Bulbs – When to Plant in fall

— Written By Brenda Larson and last updated by

Spring-flowering bulbs have been on garden center shelves for weeks but the real season for planting them begins in late October.  My preference is to wait to plant daffodil, tulip, hyacinth, Dutch iris, etc. until night temperatures are consistently below 60 degrees. At that time the soil is warm enough to stimulate root growth but you won’t get much foliage growth. You can successfully plant them as late as December but the later you wait after October the less able the bulbs will be to establish themselves.

If you cannot plant the bulbs right away, store them at around 60-65 degrees F in a dry area. Temperatures above 70 degrees F may damage the flower buds. In areas of the state with extremely mild winter climates, it may be desirable to pre-cool some bulbs. Most spring-flowering bulbs require a 12-16 week cold period in ventilated packages in the bottom of your refrigerator at 40-50 degrees F before planting. Check with your bulb supplier to determine whether the bulbs you purchase have been pre-cooled or whether you may need to give them a cold treatment.

Planting depth isn’t critical. Spring-flowering bulbs usually do fine if the top of the bulb is covered by a couple of inches of soil.  Mulches or ground covers may be necessary to ensure winter survival of some bulbs. They not only minimize winter injury, but also provide a background against which little bulbs show to better advantage. Mulch also prevents mud-spattering from heavy rains that frequently spoil the flowers. Pine straw, bark, fall leaves, and many other organic materials make satisfactory mulches for bulbs.

There is no effective means of providing cold protection once the plant is in bloom. While late or severe cold waves occasionally spoil spring-flowering bulbs, the bulbs are amazingly resilient and many withstand severe cold.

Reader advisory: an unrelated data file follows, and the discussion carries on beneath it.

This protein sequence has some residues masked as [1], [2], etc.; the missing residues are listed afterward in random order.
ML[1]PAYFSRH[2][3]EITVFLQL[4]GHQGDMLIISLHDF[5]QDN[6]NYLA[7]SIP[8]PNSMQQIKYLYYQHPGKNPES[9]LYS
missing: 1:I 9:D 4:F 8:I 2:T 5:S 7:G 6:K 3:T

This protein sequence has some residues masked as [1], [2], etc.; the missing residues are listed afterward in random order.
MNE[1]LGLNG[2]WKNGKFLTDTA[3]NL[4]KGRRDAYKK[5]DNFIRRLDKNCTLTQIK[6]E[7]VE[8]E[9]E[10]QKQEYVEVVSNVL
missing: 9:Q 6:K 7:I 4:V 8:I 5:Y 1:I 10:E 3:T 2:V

A well-prepared bed should require little cultivation except periodic weeding. Many spring-flowering bulbs are “overplanted” with other plants, frequently annuals. Be sure not to dig so deeply as to damage the bulbs. When the flowers fade, cut them off to prevent seed formation. It is best not to cut or remove the foliage until it dies naturally. Most spring-flowering bulbs produce foliage in fall or early spring that dies by late spring or early summer.

Normal rainfall usually provides enough moisture for spring-flowering bulbs. Eventually almost all bulbs become overcrowded and must be divided and replanted for best effect. The length of time depends largely on the bulb’s ability to produce bulblets. Some may remain undisturbed for many years while others may require dividing every two to three years. Do not dig bulbs until the foliage has turned yellow and withers. Be cautious when digging so as not to damage the bulbs.

There are two critical times to feed your bulbs. They need nutrients in the fall when they are planted and they need more in the spring when they have leaves. For every ten square feet of bed sprinkle two cups of 10-10-10 fertilizer over the soil and dig it in as you prepare an area for planting. Use the same amount next March when the leaves emerge.

If deer or rabbits are a problem in your area, select bulbs such as daffodils, Siberian squill, and fritillaria.  It’s easy to fall in love with the daffodil ‘Thalia’, so it’s no wonder this outstanding heirloom from 1916 is still popular today. Graced by lovely pure-white flowers and a sensuous fragrance, ‘Thalia’ reliably comes back year after year. Plus, even the hungriest deer and rabbits pass it by in search of tastier treats. In addition, it’s a great cut flower.

“What can’t you say about Siberian squill?” It’s supereasy to grow, spreads over time, and displays true-blue color.  A great choice for mixing in the lawn for a dose of early-spring interest, Siberian squill even thrives in shade. It’s truly a plant-it-and-forget-it bulb. Fritillaria imperialis is probably the most surprising-looking spring flower you will ever run across. Each plant has a single, strong stalk, topped by large, hanging blossoms, which are crowned by a fringe of leaves. The fringe on top is said to resemble a crown; it is for this reason that the common name for Fritillaria imperialis is “Crown Imperial”.

Brenda Larson is Horticulture Agent for North Carolina Cooperative Extension in Lee County.

Written By

Photo of Brenda LarsonBrenda LarsonExtension Agent, Agriculture - Horticulture (919) 775-5624 brenda_gwynn@ncsu.eduLee County, North Carolina
Posted on Oct 30, 2012
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